TV review: Derry Girls, Channel 4
- Brian Donaldson
- 18 December 2017
Promising start for this 90s-set Irish sitcom
Since the overwhelming glory of Father Ted, TV people's hunt for the next big Irish comedy has been somewhat elusive. Moone Boy, London Irish and The Walshes all had their moments but none of them left an indelible impression or stretched to many episodes (and sorry, but Mrs Brown's Boys should be discounted in this regard for its general and continued awfulness). On the evidence of a pair of Derry Girls episodes, that search seems set to continue, though there are still plenty of pleasures to be had in playwright and TV writer Lisa McGee's new show.
Tapping deep into the well of McGee's own 1990s upbringing in Derry, the Troubles are never far from people's minds. But life carries on, especially when school has to be attended, nun-teachers need to be upset, and identities have to be forged. The show focuses on a gang of teenage female pals led by Erin (Saoirse Jackson) whose chaotic home life contains a highly strung mother (Tara Lynne O'Neill), largely feckless dad (Tommy Tiernan) and sour-tempered grandad (Ian McElhinney), while her pals (the ditzy one, the foul-mouthed one and the neurotic one) only serve to cause her further woe and embarrassment. As if that wasn't awkward enough, an English lad (cousin to the foul-mouthed one) starts attending their all-girls school when it's decided that he wouldn't survive one day at a school with Irish boys.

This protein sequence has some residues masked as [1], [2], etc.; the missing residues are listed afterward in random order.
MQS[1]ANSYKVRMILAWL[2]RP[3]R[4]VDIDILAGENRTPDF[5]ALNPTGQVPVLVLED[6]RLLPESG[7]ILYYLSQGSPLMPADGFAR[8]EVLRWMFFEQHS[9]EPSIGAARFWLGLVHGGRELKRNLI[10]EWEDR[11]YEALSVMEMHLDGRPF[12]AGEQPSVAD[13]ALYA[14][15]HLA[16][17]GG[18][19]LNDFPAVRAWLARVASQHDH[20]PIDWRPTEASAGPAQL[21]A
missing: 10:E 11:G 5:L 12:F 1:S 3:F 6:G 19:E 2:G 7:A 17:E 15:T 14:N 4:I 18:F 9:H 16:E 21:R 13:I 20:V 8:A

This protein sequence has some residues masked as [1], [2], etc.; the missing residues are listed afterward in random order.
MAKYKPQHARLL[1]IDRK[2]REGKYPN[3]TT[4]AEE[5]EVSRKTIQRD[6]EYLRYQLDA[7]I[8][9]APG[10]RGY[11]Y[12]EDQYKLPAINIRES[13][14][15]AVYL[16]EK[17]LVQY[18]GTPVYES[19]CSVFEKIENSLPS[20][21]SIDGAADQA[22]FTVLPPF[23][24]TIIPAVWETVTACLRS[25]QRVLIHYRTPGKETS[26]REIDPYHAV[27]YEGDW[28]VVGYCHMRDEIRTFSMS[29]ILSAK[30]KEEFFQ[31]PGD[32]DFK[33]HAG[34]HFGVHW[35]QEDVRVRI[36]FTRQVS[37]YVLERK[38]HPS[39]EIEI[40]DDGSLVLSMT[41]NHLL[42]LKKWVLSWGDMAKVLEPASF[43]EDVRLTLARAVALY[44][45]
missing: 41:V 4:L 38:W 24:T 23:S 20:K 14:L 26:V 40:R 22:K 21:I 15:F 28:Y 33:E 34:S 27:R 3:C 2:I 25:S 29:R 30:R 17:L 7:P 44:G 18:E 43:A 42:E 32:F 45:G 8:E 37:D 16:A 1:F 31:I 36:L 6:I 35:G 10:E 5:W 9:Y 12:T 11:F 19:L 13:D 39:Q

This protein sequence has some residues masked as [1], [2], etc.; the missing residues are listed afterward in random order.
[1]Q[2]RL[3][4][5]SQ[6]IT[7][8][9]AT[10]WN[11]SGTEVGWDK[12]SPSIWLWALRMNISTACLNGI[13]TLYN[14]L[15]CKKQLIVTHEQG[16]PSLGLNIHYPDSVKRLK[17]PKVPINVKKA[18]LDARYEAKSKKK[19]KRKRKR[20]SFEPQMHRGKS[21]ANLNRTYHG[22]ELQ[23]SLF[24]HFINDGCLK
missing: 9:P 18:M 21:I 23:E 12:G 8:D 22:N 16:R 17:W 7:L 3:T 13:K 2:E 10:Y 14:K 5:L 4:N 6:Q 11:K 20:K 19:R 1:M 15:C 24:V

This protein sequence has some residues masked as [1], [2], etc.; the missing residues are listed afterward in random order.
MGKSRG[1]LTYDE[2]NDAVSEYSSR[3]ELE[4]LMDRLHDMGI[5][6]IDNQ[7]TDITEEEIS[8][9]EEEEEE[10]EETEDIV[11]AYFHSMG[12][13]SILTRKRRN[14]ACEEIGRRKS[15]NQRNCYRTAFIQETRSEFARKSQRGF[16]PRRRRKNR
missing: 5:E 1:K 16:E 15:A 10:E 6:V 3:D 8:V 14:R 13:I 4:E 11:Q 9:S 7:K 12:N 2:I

Starting in 1994, the period details are largely nailed: there's a homage to the Reservoir Dogs 'Little Green Bag' slo-mo scene, the Cranberries, The The and Salt-N-Pepa fill the soundtrack, and 'Love is All Around' is performed enthusiastically by the school choir.
While the troops still wander the streets and the Good Friday Agreement a little way off, the big questions are tackled: should a teenage girl fancy a Brit soldier? Are five bags of chips too many for one (very extended) family to consume on a Friday night? How does Ian Paisley still manage to make himself heard when the TV is on mute? There's plenty of promise in the opening segments to suggest more funny things are to come and, above all, Derry Girls has the huge advantage of not being Mrs Brown's Boys.
Derry Girls starts on Channel 4, Thu 4 Jan, 10pm